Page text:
Purpose: To develop a spatially encoded dose difference maximal intensity projection (DD-MIP) as an online patient dose evaluation tool for visualizing the dose differences between the planning dose and dose on the treatment day. Methods: Megavoltage cone-beam CT (MVCBCT) images acquired on the treatment day are used for generating the dose difference index. Each index is represented by different colors for underdose, acceptable, and overdose regions. A maximal intensity projection (MIP) algorithm is developed to compress all the information of an arbitrary 3D dose difference index into a 2D DD-MIP image. In such an algorithm, a distance transformation is generated based on the planning CT. Then, two new volumes representing the overdose and underdose regions of the dose difference index are encoded with the distance transformation map. The distance-encoded indices of each volume are normalized using the skin distance obtained on the planning CT. After that, two MIPs are generated based on the underdose and overdose volumes with green-to-blue and green-to-red lookup tables, respectively. Finally, the two MIPs are merged with an appropriate transparency level and rendered in planning CT images. Results: The spatially encoded DD-MIP was implemented in a dose-guided radiotherapy prototype and tested on 33 MVCBCT images from six patients. The user can easily establish the threshold for the overdose and underdose. A 3% difference between the treatment and planning dose was used as the threshold in the study; hence, the DD-MIP shows red or blue color for the dose difference >3% or {<=}3%, respectively. With such a method, the overdose and underdose regions can be visualized and distinguished without being overshadowed by superficial dose differences. Conclusions: A DD-MIP algorithm was developed that compresses information from 3D into a single or two orthogonal projections while hinting the user whether the dose difference is on the skin surface or deeper.

  17. A spatially encoded dose difference maximal intensity projection map for patient dose evaluation: a new first line patient quality assurance tool.

    Science.gov (United States)

    Hu, Weigang; Graff, Pierre; Boettger, Thomas; Pouliot, Jean

    2011-04-01

    To develop a spatially encoded dose difference maximal intensity projection (DD-MIP) as an online patient dose evaluation tool for visualizing the dose differences between the planning dose and dose on the treatment day. Megavoltage cone-beam CT (MVCBCT) images acquired on the treatment day are used for generating the dose difference index. Each index is represented by different colors for underdose, acceptable, and overdose regions. A maximal intensity projection (MIP) algorithm is developed to compress all the information of an arbitrary 3D dose difference index into a 2D DD-MIP image. In such an algorithm, a distance transformation is generated based on the planning CT. Then, two new volumes representing the overdose and underdose regions of the dose difference index are encoded with the distance transformation map. The distance-encoded indices of each volume are normalized using the skin distance obtained on the planning CT. After that, two MIPs are generated based on the underdose and overdose volumes with green-to-blue and green-to-red lookup tables, respectively. Finally, the two MIPs are merged with an appropriate transparency level and rendered in planning CT images. The spatially encoded DD-MIP was implemented in a dose-guided radiotherapy prototype and tested on 33 MVCBCT images from six patients. The user can easily establish the threshold for the overdose and underdose. A 3% difference between the treatment and planning dose was used as the threshold in the study; hence, the DD-MIP shows red or blue color for the dose difference > 3% or < or = 3%, respectively. With such a method, the overdose and underdose regions can be visualized and distinguished without being overshadowed by superficial dose differences. A DD-MIP algorithm was developed that compresses information from 3D into a single or two orthogonal projections while hinting the user whether the dose difference is on the skin surface or deeper.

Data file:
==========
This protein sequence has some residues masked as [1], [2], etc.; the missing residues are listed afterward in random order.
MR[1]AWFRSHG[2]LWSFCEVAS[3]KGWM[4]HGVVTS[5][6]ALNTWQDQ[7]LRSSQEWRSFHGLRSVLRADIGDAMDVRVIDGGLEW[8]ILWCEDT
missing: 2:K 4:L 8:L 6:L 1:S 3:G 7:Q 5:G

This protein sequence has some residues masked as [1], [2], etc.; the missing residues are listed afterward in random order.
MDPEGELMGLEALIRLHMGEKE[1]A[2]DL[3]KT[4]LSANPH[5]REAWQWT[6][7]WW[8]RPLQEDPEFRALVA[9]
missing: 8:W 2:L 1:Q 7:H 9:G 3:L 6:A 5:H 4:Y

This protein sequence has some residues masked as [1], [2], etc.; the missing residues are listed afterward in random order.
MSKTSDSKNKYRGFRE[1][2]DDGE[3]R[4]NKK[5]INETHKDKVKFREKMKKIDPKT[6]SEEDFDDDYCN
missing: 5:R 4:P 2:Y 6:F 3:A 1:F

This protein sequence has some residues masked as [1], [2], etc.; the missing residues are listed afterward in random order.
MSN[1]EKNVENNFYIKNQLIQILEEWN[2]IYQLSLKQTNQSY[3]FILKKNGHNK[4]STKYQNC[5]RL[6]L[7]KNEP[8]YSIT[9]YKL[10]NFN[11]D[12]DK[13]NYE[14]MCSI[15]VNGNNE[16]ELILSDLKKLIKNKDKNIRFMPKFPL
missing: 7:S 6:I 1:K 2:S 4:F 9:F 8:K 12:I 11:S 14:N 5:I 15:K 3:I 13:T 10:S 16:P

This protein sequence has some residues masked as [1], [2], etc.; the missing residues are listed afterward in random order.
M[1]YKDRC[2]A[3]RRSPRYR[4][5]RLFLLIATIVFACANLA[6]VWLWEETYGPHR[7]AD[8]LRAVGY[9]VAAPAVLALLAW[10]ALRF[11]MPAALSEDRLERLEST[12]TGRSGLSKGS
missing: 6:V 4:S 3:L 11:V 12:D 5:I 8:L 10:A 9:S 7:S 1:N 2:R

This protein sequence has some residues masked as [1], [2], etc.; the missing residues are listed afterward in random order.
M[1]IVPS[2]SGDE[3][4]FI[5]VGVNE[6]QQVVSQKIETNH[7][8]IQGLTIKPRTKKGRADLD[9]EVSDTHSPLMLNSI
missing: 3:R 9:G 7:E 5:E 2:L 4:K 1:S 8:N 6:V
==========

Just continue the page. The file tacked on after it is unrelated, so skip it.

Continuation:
18. Shear Wave Splitting analysis of borehole microseismic reveals weak azimuthal anisotropy hidden behind strong VTI fabric of Lower Paleozoic shales in northern Poland

    Science.gov (United States)

    Gajek, Wojciech; Verdon, James; Malinowski, Michał; Trojanowski, Jacek

    2017-04-01

    Azimuthal anisotropy plays a key-role in hydraulic fracturing experiments, since it provides information on stress orientation and pre-existing fracture system presence. The Lower Paleozoic shale plays in northern Poland are characterized by a strong (15-18%) Vertical Transverse Isotropy (VTI) fabric which dominates weak azimuthal anisotropy being of order of 1-2%. A shear wave travelling in the subsurface after entering an anisotropic medium splits into two orthogonally polarized waves travelling with different velocities. Splitting parameters which can be assessed using a microseismic array are polarization of the fast shear wave and time delay between two modes. Polarization of the fast wave characterizes the anisotropic system on the wave path while the time delay is proportional to the magnitude of anisotropy. We employ Shear Wave Splitting (SWS) technique using a borehole microseismic dataset collected during a hydraulic stimulation treatment located in northern Poland, to image fracture strike masked by a strong VTI signature. During the inversion part, the VTI background parameters were kept constant using information from 3D seismic (VTI model used for pre-stack depth migration). Obtained fracture azimuths averaged over fracturing stages are consistent with the available XRMI imager logs from the nearby vertical well, however they are different from the large-scale maximum stress direction (by 40-45 degrees). Inverted Hudson's crack density (ca. 2%) are compatible with the low shear-wave anisotropy observed in the cross-dipole sonic logs (1-2%). This work has been funded by the Polish National Centre for Research and Development within the Blue Gas project (No BG2/SHALEMECH/14). Data were provided by the PGNiG SA. Collaboration with University of Bristol was supported within TIDES COST Action ES1401.